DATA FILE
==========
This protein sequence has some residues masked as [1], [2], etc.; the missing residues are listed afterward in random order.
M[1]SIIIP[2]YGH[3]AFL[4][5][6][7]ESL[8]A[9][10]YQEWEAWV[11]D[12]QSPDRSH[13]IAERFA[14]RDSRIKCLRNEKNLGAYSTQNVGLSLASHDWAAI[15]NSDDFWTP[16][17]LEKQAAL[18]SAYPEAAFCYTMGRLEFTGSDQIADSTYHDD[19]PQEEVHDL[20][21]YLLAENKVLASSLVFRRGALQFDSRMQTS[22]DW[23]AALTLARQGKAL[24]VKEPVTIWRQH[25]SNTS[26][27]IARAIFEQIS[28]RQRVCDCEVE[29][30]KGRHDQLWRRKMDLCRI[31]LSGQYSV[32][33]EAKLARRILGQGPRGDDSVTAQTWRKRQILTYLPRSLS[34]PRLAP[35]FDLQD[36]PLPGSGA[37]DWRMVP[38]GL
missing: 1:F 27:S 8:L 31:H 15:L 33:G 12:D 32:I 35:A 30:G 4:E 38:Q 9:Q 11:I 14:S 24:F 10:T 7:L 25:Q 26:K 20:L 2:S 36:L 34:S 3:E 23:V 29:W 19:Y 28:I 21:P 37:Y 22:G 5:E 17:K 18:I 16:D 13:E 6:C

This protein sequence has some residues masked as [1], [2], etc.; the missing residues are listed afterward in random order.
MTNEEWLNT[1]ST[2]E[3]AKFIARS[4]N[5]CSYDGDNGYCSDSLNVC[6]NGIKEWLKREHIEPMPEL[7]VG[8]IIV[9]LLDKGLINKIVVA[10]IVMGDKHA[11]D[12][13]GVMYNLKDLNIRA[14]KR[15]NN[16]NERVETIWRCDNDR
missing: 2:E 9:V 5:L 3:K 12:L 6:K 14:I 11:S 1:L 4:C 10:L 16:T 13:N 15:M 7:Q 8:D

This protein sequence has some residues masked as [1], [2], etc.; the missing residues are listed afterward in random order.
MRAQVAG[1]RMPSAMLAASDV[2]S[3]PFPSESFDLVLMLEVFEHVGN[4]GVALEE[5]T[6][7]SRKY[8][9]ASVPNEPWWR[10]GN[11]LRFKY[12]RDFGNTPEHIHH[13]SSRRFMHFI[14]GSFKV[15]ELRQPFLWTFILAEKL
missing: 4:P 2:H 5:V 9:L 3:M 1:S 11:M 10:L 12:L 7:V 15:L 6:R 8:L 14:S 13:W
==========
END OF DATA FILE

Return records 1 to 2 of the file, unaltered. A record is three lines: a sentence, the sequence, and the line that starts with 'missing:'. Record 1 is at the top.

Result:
This protein sequence has some residues masked as [1], [2], etc.; the missing residues are listed afterward in random order.
M[1]SIIIP[2]YGH[3]AFL[4][5][6][7]ESL[8]A[9][10]YQEWEAWV[11]D[12]QSPDRSH[13]IAERFA[14]RDSRIKCLRNEKNLGAYSTQNVGLSLASHDWAAI[15]NSDDFWTP[16][17]LEKQAAL[18]SAYPEAAFCYTMGRLEFTGSDQIADSTYHDD[19]PQEEVHDL[20][21]YLLAENKVLASSLVFRRGALQFDSRMQTS[22]DW[23]AALTLARQGKAL[24]VKEPVTIWRQH[25]SNTS[26][27]IARAIFEQIS[28]RQRVCDCEVE[29][30]KGRHDQLWRRKMDLCRI[31]LSGQYSV[32][33]EAKLARRILGQGPRGDDSVTAQTWRKRQILTYLPRSLS[34]PRLAP[35]FDLQD[36]PLPGSGA[37]DWRMVP[38]GL
missing: 1:F 27:S 8:L 31:H 15:L 33:G 12:D 32:I 35:A 30:G 4:E 38:Q 9:Q 11:I 14:S 24:F 10:T 7:L 25:Q 26:K 20:L 2:S 36:L 34:S 3:E 23:V 29:W 19:Y 28:I 21:P 37:Y 22:G 5:E 17:K 18:I 16:D 13:E 6:C

This protein sequence has some residues masked as [1], [2], etc.; the missing residues are listed afterward in random order.
MTNEEWLNT[1]ST[2]E[3]AKFIARS[4]N[5]CSYDGDNGYCSDSLNVC[6]NGIKEWLKREHIEPMPEL[7]VG[8]IIV[9]LLDKGLINKIVVA[10]IVMGDKHA[11]D[12][13]GVMYNLKDLNIRA[14]KR[15]NN[16]NERVETIWRCDNDR
missing: 2:E 9:V 5:L 3:K 12:L 6:K 14:I 11:S 1:L 4:C 10:L 16:T 13:N 15:M 7:Q 8:D